Jesus Himself was in the stern, asleep on the cushion; and [the disciples] woke Him and said to Him, “Teacher, do You not care that we are perishing?” - Mark 4:38

Have you ever prayed to God for something you desire with all your heart? Have you ever waited on God and it seems as if He is taking His time? I have. Like the disciples on the sinking boat so is the story of my love life.

I want to have a marriage and family. I want a partner in life, not a hookup, a convenient call, or friends with benefits. I’m tired of men who say “we’re talking,” but never define the relationship. Society sometimes deem that being single is “The Life” - you get to do whatever you want and go out. There is some truth to it. Yet there is also something so beautiful in the sacrament of marriage that attracts me. It is not only about the commitment of a shared life but also how that love can reflect God’s love for us.

Over the past few years, I put many checkmarks next to Destiny Child's "Independent Woman" song. The shoes on my feet, I've bought it. The clothes I'm wearing, I've bought it. The car I'm driving, I've bought it. They are all good things and I am grateful for them. But at the same time, singlehood feels like a toothache for me. Small yet the discomfort and/or pain can be so distracting. When attending weddings alone, my heart feels as if I am left in a "hood." My married friends are on a one-way ticket uptown and never looking back.

I rejoice for my friends, but my relationship with them changes once they are married. We no longer go out like we used to and they have more in common with their new parent friends. It also seems to me that there is an engagement announcement on social media every weekend. I started asking God, “Did you forget about me? You seem to remember my friends...but wait, did the devil delete my name from your spreadsheet?!? Am I even on your list, God? Have you forgotten me?”

I struggle with uncertainty and God’s timing. I like to predict, anticipate, and control. I like to plan. I feel that if God can give me the dreams and/or desires, I want to do everything I can to execute ASAP. I ask Him, “Why do things have to be so hard? Why does Your timing take forever? If the desire for marriage is supposedly good, why do You allow my relationships to go in circles?”

My head understands there is a season for everything under the heavens, God has my best interest at heart, and everything happens for a reason. Leading youth groups in the past, my head knows that “God’s plans are to give me a future and a hope” and that “His grace is sufficient for His power is made perfect in weakness.” My mind knows it and my heart is still catching up.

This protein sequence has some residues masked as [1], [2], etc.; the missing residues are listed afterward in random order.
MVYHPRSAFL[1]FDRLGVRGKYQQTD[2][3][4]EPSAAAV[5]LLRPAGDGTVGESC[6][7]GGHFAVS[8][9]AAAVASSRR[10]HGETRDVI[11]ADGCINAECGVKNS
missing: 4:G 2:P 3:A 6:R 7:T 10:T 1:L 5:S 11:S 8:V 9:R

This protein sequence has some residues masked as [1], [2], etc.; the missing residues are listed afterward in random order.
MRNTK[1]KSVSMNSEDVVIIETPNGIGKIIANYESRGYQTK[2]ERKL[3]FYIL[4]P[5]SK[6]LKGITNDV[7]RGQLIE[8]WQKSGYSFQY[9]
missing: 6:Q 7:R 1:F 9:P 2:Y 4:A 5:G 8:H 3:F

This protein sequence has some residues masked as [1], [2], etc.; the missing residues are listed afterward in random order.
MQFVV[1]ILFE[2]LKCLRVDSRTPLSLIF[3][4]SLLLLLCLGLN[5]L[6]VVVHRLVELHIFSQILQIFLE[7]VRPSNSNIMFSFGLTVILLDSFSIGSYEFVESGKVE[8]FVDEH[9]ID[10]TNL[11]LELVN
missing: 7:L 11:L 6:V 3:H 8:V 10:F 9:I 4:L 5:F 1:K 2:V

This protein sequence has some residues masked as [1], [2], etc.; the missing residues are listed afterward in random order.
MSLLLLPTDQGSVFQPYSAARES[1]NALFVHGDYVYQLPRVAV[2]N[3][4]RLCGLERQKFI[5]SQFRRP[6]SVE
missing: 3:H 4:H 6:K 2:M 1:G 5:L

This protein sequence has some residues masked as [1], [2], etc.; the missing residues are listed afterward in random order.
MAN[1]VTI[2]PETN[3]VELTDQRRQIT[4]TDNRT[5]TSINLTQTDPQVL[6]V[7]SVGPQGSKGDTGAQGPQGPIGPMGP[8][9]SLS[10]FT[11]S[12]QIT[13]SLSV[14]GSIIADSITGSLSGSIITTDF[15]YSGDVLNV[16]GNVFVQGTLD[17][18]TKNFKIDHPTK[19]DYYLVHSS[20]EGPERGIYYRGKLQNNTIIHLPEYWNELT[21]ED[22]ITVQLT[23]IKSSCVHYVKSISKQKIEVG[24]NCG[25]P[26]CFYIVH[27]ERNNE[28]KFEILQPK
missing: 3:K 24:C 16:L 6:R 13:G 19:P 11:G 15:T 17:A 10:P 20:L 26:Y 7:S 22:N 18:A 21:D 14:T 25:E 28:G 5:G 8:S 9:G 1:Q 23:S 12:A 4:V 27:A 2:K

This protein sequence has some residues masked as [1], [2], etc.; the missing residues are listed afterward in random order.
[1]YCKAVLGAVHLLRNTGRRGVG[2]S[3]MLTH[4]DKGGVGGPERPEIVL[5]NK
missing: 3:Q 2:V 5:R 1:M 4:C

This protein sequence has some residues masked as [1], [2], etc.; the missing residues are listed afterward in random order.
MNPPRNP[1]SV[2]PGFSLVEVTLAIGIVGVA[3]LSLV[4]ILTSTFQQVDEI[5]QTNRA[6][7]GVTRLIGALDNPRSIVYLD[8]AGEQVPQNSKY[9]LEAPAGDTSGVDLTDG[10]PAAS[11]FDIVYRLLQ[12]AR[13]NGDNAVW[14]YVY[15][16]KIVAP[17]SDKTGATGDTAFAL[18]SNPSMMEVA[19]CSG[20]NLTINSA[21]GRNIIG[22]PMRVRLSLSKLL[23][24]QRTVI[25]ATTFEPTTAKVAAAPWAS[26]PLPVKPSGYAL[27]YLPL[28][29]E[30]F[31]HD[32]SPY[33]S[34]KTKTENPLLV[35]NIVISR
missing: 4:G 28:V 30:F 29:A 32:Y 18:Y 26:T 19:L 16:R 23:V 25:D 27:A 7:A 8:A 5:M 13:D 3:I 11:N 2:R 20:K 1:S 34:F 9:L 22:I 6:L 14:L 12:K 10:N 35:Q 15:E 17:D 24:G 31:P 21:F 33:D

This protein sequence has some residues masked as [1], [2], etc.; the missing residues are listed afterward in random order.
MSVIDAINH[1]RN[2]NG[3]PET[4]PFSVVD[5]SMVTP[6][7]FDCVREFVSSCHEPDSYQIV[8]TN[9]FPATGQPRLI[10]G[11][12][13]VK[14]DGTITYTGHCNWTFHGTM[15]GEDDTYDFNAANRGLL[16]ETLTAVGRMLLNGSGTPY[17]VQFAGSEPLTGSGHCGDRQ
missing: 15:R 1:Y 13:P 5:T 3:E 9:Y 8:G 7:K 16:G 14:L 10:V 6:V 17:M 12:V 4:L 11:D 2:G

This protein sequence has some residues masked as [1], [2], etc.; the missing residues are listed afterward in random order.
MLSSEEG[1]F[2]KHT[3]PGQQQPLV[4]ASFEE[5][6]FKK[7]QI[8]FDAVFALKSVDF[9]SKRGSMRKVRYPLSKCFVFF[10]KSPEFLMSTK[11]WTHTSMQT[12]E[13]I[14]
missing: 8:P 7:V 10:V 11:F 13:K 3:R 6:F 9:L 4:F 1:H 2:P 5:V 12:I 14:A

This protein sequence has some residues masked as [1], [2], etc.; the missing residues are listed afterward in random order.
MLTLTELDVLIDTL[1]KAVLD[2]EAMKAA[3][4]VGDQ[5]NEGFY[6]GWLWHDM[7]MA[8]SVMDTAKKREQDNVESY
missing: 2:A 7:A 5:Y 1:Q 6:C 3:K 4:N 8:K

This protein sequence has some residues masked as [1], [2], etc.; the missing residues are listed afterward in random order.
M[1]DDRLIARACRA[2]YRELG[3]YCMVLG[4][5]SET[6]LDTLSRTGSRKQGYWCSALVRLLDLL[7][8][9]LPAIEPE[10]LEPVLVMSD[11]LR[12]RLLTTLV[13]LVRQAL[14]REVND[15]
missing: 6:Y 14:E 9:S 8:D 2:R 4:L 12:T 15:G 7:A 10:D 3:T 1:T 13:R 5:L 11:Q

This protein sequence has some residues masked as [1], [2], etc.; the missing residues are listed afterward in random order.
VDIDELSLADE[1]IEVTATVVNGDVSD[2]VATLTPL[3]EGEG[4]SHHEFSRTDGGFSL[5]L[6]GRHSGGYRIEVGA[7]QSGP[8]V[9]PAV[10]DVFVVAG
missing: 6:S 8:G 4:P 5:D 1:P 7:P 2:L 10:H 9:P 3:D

A few years ago, I thought I met “The One.” He was good looking, 6’2”, Catholic, athletic, highly educated, and spoke several languages. He was Prince Charming personified. We even met on the Feast Day of the Holy Rosary because he sat next to me at Mass! I thought it was a God-given Catholic Hallmark love story for me. I remember how I used to have heated arguments with my father about how wives should not submit themselves to their husbands. And there I was calling my parents about how much I respect and admire this man. I was head over heels in love and I lost myself. A year later, he finished his studies in the U.S. and went home. We gradually stopped communicating and I was devastated. I did everything I could to make it work until it was clear that it was time for me to let go. It was difficult. At first I “let go and let God” with the hope that God would make things right. Later I learned that letting go means “let go” and letting God means “let God.”

I grew weary with my new reality and started losing hope. I pressed the panic button on God because I reached my self-imposed timeline where I thought I would no longer be single. I am done asking if my Mr. Right is one of my friends or if he is someone I have yet to meet. I am done analyzing what daily “good morning” texts and 2-hour Skype conversations could mean. I am tired of putting so much effort to becoming Miss Right because I know I cannot make a strategic plan and make love work. What works in business does not necessarily work in romantic relationships. I discovered that love, in order to be genuine, must be given and received freely. There is no microwave, instant, or magic formula for love. Cynicism can be a bandaid so I will not be disappointed but it drains my spirit, vitality, strength, and zest for life.

A wise priest once told me that my walk with the Lord can be messy but it’s okay, because it is real. In the unexpected storms of life, God is extending His hands to me so that I can learn what it means to have faith in the Living God. Not only in theory, but in practice. Perhaps a season of loneliness and transformation are different sides of the same coin. To think about it, this quiet season in my life allows me to think more about the fact that even though my heart was broken, I am still beloved and blessed so I can give myself to others. Jesus himself showed us how it’s done as He broke bread and gave us the gift of Himself. Perhaps this is the season where God is teaching me how to pray, leave my subtle selfishness behind, and give myself to the Lord in joyful surrender and quiet trust. Perhaps Pope Francis is right — prayer is not “a means of devotion for obtaining useful things from God” but prayer in itself is a recipe for joy.

Anonymous Pilgrim